San Francisco weather patterns had their way with the Hanwha LIFEPLUS International Crown this weekend, but that didn’t keep the event from shining brightly. LPGA Tour representatives from eight different countries showed out at TPC Harding Park, and like any team event, momentum swings played a big role. Team Thailand dominated in pool play, backing that up by overcoming a tough semifinal battle with the United States. There they met Australia, who impressed against Korea and Japan in pool play before cruising to a semifinal victory against a red-hot Swedish team. But it was all Thailand in the blowout final, as they swept all three matches by wide margins. In total, the team of Atthaya Thitikul, Patty Tavatanakit, Ariya Jutanugarn, and Moriya Jutanugarn combined to go 11-1 for the week, walking away with the crown (figurative) and the crowns (literal.)

The International Crown might be the most unique tournament in professional golf. The format is that good. But there are still a few tweaks that could help the event reach its full potential.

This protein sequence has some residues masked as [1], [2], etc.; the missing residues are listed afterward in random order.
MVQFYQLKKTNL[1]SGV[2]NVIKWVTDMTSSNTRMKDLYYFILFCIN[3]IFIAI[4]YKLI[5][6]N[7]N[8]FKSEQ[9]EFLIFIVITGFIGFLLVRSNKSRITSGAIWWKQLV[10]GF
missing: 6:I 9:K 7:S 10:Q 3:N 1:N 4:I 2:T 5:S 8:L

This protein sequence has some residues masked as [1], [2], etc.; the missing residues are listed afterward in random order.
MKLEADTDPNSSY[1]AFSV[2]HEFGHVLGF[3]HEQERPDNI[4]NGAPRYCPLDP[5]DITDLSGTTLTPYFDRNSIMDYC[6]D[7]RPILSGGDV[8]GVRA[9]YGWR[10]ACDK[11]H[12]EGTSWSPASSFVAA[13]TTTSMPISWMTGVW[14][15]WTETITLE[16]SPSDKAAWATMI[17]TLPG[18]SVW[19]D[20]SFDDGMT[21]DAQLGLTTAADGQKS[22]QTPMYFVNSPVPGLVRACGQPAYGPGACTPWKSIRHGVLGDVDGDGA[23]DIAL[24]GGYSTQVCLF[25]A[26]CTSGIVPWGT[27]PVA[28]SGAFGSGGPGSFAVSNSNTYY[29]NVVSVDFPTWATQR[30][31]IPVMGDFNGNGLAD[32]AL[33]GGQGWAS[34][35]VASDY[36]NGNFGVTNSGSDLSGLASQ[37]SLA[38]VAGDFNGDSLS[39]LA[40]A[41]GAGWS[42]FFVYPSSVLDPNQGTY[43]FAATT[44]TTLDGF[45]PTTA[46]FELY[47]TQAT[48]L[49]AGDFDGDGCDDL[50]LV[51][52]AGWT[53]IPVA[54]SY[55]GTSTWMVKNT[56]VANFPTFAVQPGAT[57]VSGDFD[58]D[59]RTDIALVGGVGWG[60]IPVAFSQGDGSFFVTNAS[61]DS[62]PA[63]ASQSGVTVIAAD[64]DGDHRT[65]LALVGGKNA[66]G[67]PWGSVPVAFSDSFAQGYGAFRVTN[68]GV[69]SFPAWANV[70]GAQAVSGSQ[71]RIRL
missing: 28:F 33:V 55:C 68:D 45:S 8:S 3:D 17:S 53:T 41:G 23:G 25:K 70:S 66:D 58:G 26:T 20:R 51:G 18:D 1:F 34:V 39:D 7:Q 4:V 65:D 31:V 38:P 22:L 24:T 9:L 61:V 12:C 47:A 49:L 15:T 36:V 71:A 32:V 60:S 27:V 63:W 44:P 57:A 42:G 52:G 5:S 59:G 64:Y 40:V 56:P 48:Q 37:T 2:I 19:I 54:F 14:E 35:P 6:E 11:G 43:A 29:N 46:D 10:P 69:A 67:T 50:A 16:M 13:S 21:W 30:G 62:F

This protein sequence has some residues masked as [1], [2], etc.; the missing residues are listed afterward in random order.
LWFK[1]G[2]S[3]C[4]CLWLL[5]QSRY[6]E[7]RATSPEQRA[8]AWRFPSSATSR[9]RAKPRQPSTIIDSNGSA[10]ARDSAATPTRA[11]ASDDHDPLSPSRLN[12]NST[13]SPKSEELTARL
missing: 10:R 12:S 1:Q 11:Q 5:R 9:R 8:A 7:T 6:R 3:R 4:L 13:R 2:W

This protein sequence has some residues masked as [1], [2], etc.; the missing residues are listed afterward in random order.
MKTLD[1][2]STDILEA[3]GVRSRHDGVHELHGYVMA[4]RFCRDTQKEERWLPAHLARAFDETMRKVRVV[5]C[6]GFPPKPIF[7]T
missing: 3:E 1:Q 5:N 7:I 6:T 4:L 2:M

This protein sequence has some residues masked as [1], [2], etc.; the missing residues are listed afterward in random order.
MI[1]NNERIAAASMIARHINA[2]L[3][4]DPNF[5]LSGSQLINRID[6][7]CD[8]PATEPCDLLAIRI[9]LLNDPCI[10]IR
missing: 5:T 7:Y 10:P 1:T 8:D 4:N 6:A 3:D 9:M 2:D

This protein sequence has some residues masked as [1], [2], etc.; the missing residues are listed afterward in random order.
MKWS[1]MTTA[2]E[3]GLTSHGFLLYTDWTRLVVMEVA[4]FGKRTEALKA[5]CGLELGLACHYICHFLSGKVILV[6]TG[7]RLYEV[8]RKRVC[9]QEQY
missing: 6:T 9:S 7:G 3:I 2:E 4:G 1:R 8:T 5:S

First and foremost, the LPGA Tour needs to get its schedule sorted out ASAP, as the International Crown is completely lost within a busy period on the calendar. The top players in the world had their hands full with the Chevron Championship and LA Championship the last couple of weeks. This logjam effectively relegated the International Crown, which should be one of the highlights of the year, to “just another week” status.

The International Crown would also benefit from a few tweaks to its own schedule. Three days of pool play means Thursday and Friday aren’t appointment viewing, even if the points earned on those days are crucial for who eventually advances. With eight teams, I’d love to see two days of pool play with the semifinals also played on Saturday. That would leave just the championship and consolation matches on Sunday, heightening each day of the event. If the current setup is a dealbreaker, the Crown could add two more teams to pool play, playing 36 holes both Thursday and Friday. That would leave just the semis on Saturday and the final on Sunday.

But these are small tweaks to a winning format. This event is phenomenal. It deserves every chance to become a big deal.

This piece originally appeared in The Fried Egg newsletter. Subscribe for free and receive golf news and insight every Monday, Wednesday, and Friday.